To make the decision to not pursue opportunities for provincial funding was short-sighted. In the long term, this need for transit isn’t going to go away. It’s going to be absolutely necessary for the growth of the area. It’s a unique selling point for outlying communities to offer to those looking to move to the area. City of Kawartha Lakes isn’t just about Lindsay, and taxpayers in the smaller communities should be angry that their dollars are funding the “big city” transportation, with little consideration for their needs. In this next municipal election, candidates should be ready to answer some hard questions about this issue.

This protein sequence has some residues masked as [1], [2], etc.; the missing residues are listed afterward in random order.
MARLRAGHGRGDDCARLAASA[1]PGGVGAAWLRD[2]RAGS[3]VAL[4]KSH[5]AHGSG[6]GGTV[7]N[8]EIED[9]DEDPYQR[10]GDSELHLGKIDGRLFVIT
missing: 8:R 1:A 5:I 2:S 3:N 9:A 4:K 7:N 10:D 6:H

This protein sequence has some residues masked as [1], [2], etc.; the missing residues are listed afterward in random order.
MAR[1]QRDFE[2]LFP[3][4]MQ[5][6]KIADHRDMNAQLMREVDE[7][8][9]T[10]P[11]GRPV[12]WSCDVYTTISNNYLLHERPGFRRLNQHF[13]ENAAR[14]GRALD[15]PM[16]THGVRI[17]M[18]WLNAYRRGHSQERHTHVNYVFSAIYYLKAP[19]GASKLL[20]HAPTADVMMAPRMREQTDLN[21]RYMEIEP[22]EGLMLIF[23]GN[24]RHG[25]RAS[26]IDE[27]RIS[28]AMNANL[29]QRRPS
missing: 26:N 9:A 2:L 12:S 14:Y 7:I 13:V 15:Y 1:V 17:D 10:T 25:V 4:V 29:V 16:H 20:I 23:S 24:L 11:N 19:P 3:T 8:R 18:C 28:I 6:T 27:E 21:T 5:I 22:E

In the last issue of The Kawartha Promoter, we had an item about the “death” of the rural transit project in the City of Kawartha Lakes. It’s not really dead, but certainly off the municipal table until 2023. As a resident of Trent Lakes, I don’t know if I have the right to comment on it, but as a rural resident of the area (and editor of this paper), I will. I believe the City of Kawartha Lakes Council has made a terrible mistake. With our aging population in this area, coupled with the hazardous driving conditions in winter and the pressure on service from Community Care and other groups who provide transportation to seniors, the need for bus transportation in the outlying areas of the City of Kawartha Lakes should be a no-brainer. Perhaps the use of smaller buses, more promotion about the service, 2-day a week scheduling and working with retirement homes to help get the information out to seniors in the communities would have made the rural transit program more successful.